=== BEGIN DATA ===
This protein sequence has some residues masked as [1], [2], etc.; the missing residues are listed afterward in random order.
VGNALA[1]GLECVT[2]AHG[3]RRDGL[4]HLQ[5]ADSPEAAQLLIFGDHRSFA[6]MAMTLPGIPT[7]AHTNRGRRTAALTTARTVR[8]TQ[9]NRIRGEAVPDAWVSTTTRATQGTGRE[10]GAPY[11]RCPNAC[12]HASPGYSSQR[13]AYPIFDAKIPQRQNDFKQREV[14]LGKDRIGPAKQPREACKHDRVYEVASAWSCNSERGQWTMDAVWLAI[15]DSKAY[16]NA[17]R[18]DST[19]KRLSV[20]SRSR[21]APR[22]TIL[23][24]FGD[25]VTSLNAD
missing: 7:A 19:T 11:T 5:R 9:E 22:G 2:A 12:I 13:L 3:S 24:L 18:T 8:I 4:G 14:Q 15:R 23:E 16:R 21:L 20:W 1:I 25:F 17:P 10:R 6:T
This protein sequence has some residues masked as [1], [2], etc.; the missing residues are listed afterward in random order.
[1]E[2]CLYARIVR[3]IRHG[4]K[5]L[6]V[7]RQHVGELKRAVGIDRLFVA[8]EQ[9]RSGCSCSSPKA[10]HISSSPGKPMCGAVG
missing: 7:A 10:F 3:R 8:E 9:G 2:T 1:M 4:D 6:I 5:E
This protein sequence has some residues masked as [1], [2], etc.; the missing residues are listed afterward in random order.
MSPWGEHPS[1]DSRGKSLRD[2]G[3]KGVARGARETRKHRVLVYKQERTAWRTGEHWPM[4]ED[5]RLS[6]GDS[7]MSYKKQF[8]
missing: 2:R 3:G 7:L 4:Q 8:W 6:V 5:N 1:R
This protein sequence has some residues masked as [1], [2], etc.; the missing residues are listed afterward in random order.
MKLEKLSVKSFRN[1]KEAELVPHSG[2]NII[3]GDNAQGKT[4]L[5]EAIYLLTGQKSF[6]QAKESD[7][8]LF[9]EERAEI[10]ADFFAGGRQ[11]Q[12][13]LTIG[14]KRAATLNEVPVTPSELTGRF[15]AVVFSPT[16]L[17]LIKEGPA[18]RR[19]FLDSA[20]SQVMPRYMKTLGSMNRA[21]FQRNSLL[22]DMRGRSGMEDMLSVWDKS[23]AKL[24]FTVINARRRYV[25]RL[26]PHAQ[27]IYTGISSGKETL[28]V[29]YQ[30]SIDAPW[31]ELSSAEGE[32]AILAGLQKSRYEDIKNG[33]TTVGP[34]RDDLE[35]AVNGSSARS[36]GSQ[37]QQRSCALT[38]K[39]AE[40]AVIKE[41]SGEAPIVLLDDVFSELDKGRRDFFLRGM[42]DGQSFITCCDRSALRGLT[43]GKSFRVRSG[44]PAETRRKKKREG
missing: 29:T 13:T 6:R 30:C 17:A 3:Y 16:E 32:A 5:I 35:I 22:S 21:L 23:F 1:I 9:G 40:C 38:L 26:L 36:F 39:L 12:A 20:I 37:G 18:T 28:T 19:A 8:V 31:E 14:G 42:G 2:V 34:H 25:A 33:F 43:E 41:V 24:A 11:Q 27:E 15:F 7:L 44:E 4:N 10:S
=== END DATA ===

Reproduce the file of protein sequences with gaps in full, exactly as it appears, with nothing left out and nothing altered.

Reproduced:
This protein sequence has some residues masked as [1], [2], etc.; the missing residues are listed afterward in random order.
VGNALA[1]GLECVT[2]AHG[3]RRDGL[4]HLQ[5]ADSPEAAQLLIFGDHRSFA[6]MAMTLPGIPT[7]AHTNRGRRTAALTTARTVR[8]TQ[9]NRIRGEAVPDAWVSTTTRATQGTGRE[10]GAPY[11]RCPNAC[12]HASPGYSSQR[13]AYPIFDAKIPQRQNDFKQREV[14]LGKDRIGPAKQPREACKHDRVYEVASAWSCNSERGQWTMDAVWLAI[15]DSKAY[16]NA[17]R[18]DST[19]KRLSV[20]SRSR[21]APR[22]TIL[23][24]FGD[25]VTSLNAD
missing: 7:A 19:T 11:T 5:R 9:E 22:G 2:A 12:I 13:L 3:S 24:L 18:T 8:I 4:G 14:Q 15:R 23:E 16:R 21:L 20:W 1:I 25:F 17:P 10:R 6:T
This protein sequence has some residues masked as [1], [2], etc.; the missing residues are listed afterward in random order.
[1]E[2]CLYARIVR[3]IRHG[4]K[5]L[6]V[7]RQHVGELKRAVGIDRLFVA[8]EQ[9]RSGCSCSSPKA[10]HISSSPGKPMCGAVG
missing: 7:A 10:F 3:R 8:E 9:G 2:T 1:M 4:D 6:I 5:E
This protein sequence has some residues masked as [1], [2], etc.; the missing residues are listed afterward in random order.
MSPWGEHPS[1]DSRGKSLRD[2]G[3]KGVARGARETRKHRVLVYKQERTAWRTGEHWPM[4]ED[5]RLS[6]GDS[7]MSYKKQF[8]
missing: 2:R 3:G 7:L 4:Q 8:W 6:V 5:N 1:R
This protein sequence has some residues masked as [1], [2], etc.; the missing residues are listed afterward in random order.
MKLEKLSVKSFRN[1]KEAELVPHSG[2]NII[3]GDNAQGKT[4]L[5]EAIYLLTGQKSF[6]QAKESD[7][8]LF[9]EERAEI[10]ADFFAGGRQ[11]Q[12][13]LTIG[14]KRAATLNEVPVTPSELTGRF[15]AVVFSPT[16]L[17]LIKEGPA[18]RR[19]FLDSA[20]SQVMPRYMKTLGSMNRA[21]FQRNSLL[22]DMRGRSGMEDMLSVWDKS[23]AKL[24]FTVINARRRYV[25]RL[26]PHAQ[27]IYTGISSGKETL[28]V[29]YQ[30]SIDAPW[31]ELSSAEGE[32]AILAGLQKSRYEDIKNG[33]TTVGP[34]RDDLE[35]AVNGSSARS[36]GSQ[37]QQRSCALT[38]K[39]AE[40]AVIKE[41]SGEAPIVLLDDVFSELDKGRRDFFLRGM[42]DGQSFITCCDRSALRGLT[43]GKSFRVRSG[44]PAETRRKKKREG
missing: 29:T 13:T 6:R 30:C 17:A 3:Y 16:E 32:A 5:I 35:I 22:S 21:L 23:F 1:I 9:G 40:C 38:L 26:L 36:F 39:L 12:A 20:I 37:G 18:T 28:T 19:A 8:V 31:E 14:G 42:G 2:V 34:H 25:A 33:F 43:E 41:V 24:A 11:Q 27:E 15:F 7:L 44:E 4:N 10:S